Update 16/06/2011:  Added step (2) description of how to implement Set<>() method in your original DbContext so that it returns IDbSet<>. Also added SaveChanges() to expose the context as a unit of work. + A little reorganisation.

Faking of the new Entity Framework 4.1 DbContext can be done quite simply by following these steps:

1. Create a common interface for your particular DbContext type.

I’m using a generic repository so my interface only needs to implement the Set method. But you could of course expose all your collections through this interface.

    public interface IMainModuleContext
    {
        IDbSet<Person> People { get; set; } // My collections...
        IDbSet<TEntity> Set<TEntity>() where TEntity : class;
        void SaveChanges();
    }

Notice how our DbSet collections IDbSet instead of DbSet. This is because we will use an in-memory representation of the DbSet collection called FakeDbSet which implements IDbSet.

If you are exposing all of your collections and using model-first this could be generated with a T4 Template to save development time. Ensure your real DbContext implements this interface, and that your repository will take a IMainModuleContext instead of the concrete type.

2. Now lets make sure our original context (mine is called MainModuleContext) is implementing this interface. Example of the code to do this is below:

public partial class MainModuleContext : DbContext, IMainModuleContext
{
    public IDbSet<Person> People { get; set; }
    public MainModuleContext() : base() {}
    public IDbSet<TEntity> Set<TEntity>() where T : class
    {
        return base.Set<TEntity>();
    }

    public void SaveChanges()
    {
        base.SaveChanges();
    }
    // Other methods
}

Notice our properties must return IDbSet instead of DbSet. This is easy since the EF team have included the IDbSet interface for us.

3. Now we will create a fake dbset (an in-memory representation of a dbset)

    public class FakeDbSet<T> : IDbSet<T> where T : class
    {
        private HashSet<T> _data;

        public FakeDbSet()
        {
            _data = new HashSet<T>();
        }

        public virtual T Find(params object[] keyValues)
        {
            throw new NotImplementedException();
        }

        public T Add(T item)
        {
            _data.Add(item);
            return item;
        }

        public T Remove(T item)
        {
            _data.Remove(item);
            return item;
        }

        public T Attach(T item)
        {
            _data.Add(item);
            return item;
        }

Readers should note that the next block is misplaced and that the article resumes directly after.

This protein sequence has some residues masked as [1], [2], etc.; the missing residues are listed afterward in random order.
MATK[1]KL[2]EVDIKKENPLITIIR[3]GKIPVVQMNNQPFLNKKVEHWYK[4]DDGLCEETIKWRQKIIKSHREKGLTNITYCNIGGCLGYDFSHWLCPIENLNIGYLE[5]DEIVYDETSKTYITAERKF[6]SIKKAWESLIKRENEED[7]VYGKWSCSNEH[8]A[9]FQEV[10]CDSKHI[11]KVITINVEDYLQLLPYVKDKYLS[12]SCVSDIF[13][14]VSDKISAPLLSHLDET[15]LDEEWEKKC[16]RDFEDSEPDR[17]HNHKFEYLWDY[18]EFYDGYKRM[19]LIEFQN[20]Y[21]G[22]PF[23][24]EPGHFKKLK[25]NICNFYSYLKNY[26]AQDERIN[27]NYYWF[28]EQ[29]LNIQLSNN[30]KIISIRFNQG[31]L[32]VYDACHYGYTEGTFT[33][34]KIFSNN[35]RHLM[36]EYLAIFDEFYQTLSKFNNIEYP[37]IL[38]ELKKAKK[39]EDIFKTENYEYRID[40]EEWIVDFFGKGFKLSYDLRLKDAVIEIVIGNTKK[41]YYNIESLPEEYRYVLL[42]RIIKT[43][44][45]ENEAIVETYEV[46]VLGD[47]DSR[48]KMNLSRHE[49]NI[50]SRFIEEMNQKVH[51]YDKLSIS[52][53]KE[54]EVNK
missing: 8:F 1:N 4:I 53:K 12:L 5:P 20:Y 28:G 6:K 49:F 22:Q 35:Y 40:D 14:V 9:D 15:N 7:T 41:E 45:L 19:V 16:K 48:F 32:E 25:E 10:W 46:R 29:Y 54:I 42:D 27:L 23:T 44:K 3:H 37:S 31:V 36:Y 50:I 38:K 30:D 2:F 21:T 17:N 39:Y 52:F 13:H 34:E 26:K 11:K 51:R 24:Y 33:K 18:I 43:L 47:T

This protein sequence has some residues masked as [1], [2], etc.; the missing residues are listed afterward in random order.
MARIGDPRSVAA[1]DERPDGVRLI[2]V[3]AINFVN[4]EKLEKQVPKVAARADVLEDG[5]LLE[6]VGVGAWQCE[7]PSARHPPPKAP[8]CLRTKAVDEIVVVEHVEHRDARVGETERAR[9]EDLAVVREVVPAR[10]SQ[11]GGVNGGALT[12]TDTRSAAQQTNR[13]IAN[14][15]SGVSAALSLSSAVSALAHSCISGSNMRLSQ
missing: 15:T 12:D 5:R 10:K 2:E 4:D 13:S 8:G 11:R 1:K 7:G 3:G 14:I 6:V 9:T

public void Detach(T item)
        {
             _data.Remove(item);
        }

        Type IQueryable.ElementType
        {
            get { return _data.AsQueryable().ElementType; }
        }

        Expression IQueryable.Expression
        {
            get { return _data.AsQueryable().Expression; }
        }

        IQueryProvider IQueryable.Provider
        {
            get { return _data.AsQueryable().Provider; }
        }

        System.Collections.IEnumerator System.Collections.IEnumerable.GetEnumerator()
        {
            return _data.GetEnumerator();
        }

        IEnumerator<T> IEnumerable<T>.GetEnumerator()
        {
            return _data.GetEnumerator();
        }

        public T Create()
        {
            return Activator.CreateInstance<T>();
        }

        public ObservableCollection<T> Local
        {
            get
            {
            return new ObservableCollection<T>(_data);
            }
        }

        public TDerivedEntity Create<TDerivedEntity>() where TDerivedEntity : class, T
        {
            return Activator.CreateInstance<TDerivedEntity >();
        }
    }

4. Now implement your fake context. The only tricky thing here is the Set method needs to use reflection to find the property we are after.


    public partial class FakeMainModuleContext : IMainModuleContext
    {
        public IDbSet<Person> People { get; set; }
        public IDbSet<T> Set<T>() where T : class
        {
            foreach (PropertyInfo property in typeof(FakeMainModuleContext).GetProperties())
            {
                if (property.PropertyType == typeof(IDbSet<T>))
                    return property.GetValue(this, null) as IDbSet<T>;
            }
            throw new Exception("Type collection not found");
        }

        public void SaveChanges()
        {
             // do nothing (probably set a variable as saved for testing)
        }

        public FakeMainModuleContext()
        {
            // Set up your collections
            People = new FakeDbSet
            {
                new Person() { FirstName = "Brent" }
            };
        }

You can now swap out your DbContext with a FakeDbContext for unit testing.